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A high resolution version of this photo is available to download - it is big (92.57Mb) and about 12 times wider than shown above. Right click the link and select "save file to disk" (or similar depending on your browser - the size of the file will most likely crash your browser if you open the file in it), go make a cup of coffee and then come back - it might be all there. It will take several minutes to download on high speed broadband, several hours on dial-up.
A photo of the block on public display is at the end of this page.
From the stories folder that accompanies The Quilt to displays
This entire block was created at a camp in December 1992 by 13 families with children who are living with HIV.
Created in the form of a puzzle, each ‘piece’ holds a special message.
This 2 page spread in a weekly New Zealand magazine was published shortly after the block was created. It has faded due to light.
Below is the text from the article.
Camp Courage: Kids Coping with AIDS
From New Idea 30/01/93, by Andree James
The agony of suffering in silence was lifted for HIV infected children and their families at a special camp last month.
Tears flowed and powerful emotions were released as, for the first time, youngsters who have had to keep their fears and frustrations bottled up were able to share their experiences.
Organised by Gloria Taylor, mother of AIDS survivor Eve van Grafhorst and president of the Kiwi Kids With AIDS Trust, the camp brought together from across New Zealand 13 families with children who have HIV or AIDS.
Gloria says her aim was to break down the isolation and loneliness experienced by affected children and their families.
The peaceful Tauhara Centre at Lake Taupo provided sanctuary for the youngsters and their parents. During the week, parents and children painted pictures for a Quilt and celebrated Christmas with a special party. They went for nature walks and simply spent time on holiday. Three masseurs worked around the clock on parents and children.
Gloria says simply' "There is so much love in these families. We can go a long way with it if we want to."
A team of volunteer - many training to be teachers - helped care for the children, giving some parents their first break from care of their children since the virus was diagnosed.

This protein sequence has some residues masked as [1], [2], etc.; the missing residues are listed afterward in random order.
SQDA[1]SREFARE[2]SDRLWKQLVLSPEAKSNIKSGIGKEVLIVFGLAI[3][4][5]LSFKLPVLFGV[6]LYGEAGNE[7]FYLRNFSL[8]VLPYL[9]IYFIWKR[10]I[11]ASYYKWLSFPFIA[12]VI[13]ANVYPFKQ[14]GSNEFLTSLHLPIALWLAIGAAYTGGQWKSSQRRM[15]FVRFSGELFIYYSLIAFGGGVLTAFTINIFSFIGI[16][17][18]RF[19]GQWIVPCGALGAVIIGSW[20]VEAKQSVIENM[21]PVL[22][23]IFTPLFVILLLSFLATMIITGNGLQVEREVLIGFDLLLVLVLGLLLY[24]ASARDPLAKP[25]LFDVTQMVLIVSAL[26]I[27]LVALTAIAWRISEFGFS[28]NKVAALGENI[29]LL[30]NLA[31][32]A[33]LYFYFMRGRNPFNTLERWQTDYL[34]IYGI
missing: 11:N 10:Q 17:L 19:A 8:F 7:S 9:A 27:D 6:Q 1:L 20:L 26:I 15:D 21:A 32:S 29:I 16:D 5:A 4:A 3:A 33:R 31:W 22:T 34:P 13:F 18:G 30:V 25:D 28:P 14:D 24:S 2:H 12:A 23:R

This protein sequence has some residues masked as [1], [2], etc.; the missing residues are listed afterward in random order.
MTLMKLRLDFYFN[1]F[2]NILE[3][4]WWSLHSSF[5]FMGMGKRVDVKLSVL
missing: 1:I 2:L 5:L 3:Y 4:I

Mothers and fathers talked of the anomalies they find in health services and medical advice, the lack of knowledge about the virus in health professionals and of the difficulties their children face. They also shared their personal grief.
Children enjoyed time with the only playmates who can really understand what it is like living with HIV and AIDS. Older children helped the younger ones make kites and get them off the ground. They were free from the constraints of the secret they live with day by day.
Teenager James asked' "Why should we go public? No one knows what this is like for us. I'm only young but I don't know what is going to happen. I try to stay positive but it's hard to do alone. That's why it's good to come here.
At least at camp we can talk to each other. Normally, the only people I can talk to are my family and the doctors."
Other young people were worried about the likelihood of more suffering. "I try to get on with life," said one, "but this is always on my mind. Sometimes I forget about having the virus … but it always comes back."
John, whose son is infected with the virus, said, "It doesn't matter how you got HIV. The really important thing is that you have it and it is not going to go away.
"There is still a dominant ideology that if you HIV or AIDS you are a dirty person. As long as people think this, the problem is only going to get worse.
"One of the most positive things about this camp is to alert people that there are not just individuals in New Zealand with HIV/AIDS but groups of people."
Katrina Miller has lived with the diagnosis of the virus in her 13 year old son Jeremy for the past three years. Jeremy has since developed AIDS and his condition has deteriorated during the past year as he suffered bouts of pneumonia. Jeremy is a haemophiliac and the virus has been further complicated by hepatitis C.
Living with the virus is "a hell of a burden" to carry by yourself, Katrina said. "At least for those who can't tell family, this camp lets them share within the group and know it won't go any further.
"It's like cancer or leukaemia. This is real and it is not going to go away."
The family decided to go public a year ago. Katrina is buoyed by the strength, dedication and humour of her son. "He tells everyone quite blatantly. It doesn't frighten him,."
Robert and Edith have two teenage sons with haemophilia, one of whom has contracted the virus. "We don't have our son's support to go public," said Robert, "although personally, I wanted to go public right at the beginning."
When the family did not hear back within a month of the boys being tested for HIV, they assumed the results were negative. In fact it was 18 months before they were given the result, and then it was while Robert was out of the country. Edith had to cope with the devastating news alone for 10 days until Robert was able to return.
The families are profoundly grateful to the public of New Zealand whose donations helped make the camp possible.
"There is a lot of support out there and we need it badly," Robert said. He and other parents praised Gloria Taylor's vision and work. "I wonder if she really knows what she has done for us."
Gloria responded, "That was the goal. We are all the same. All in the same boat."
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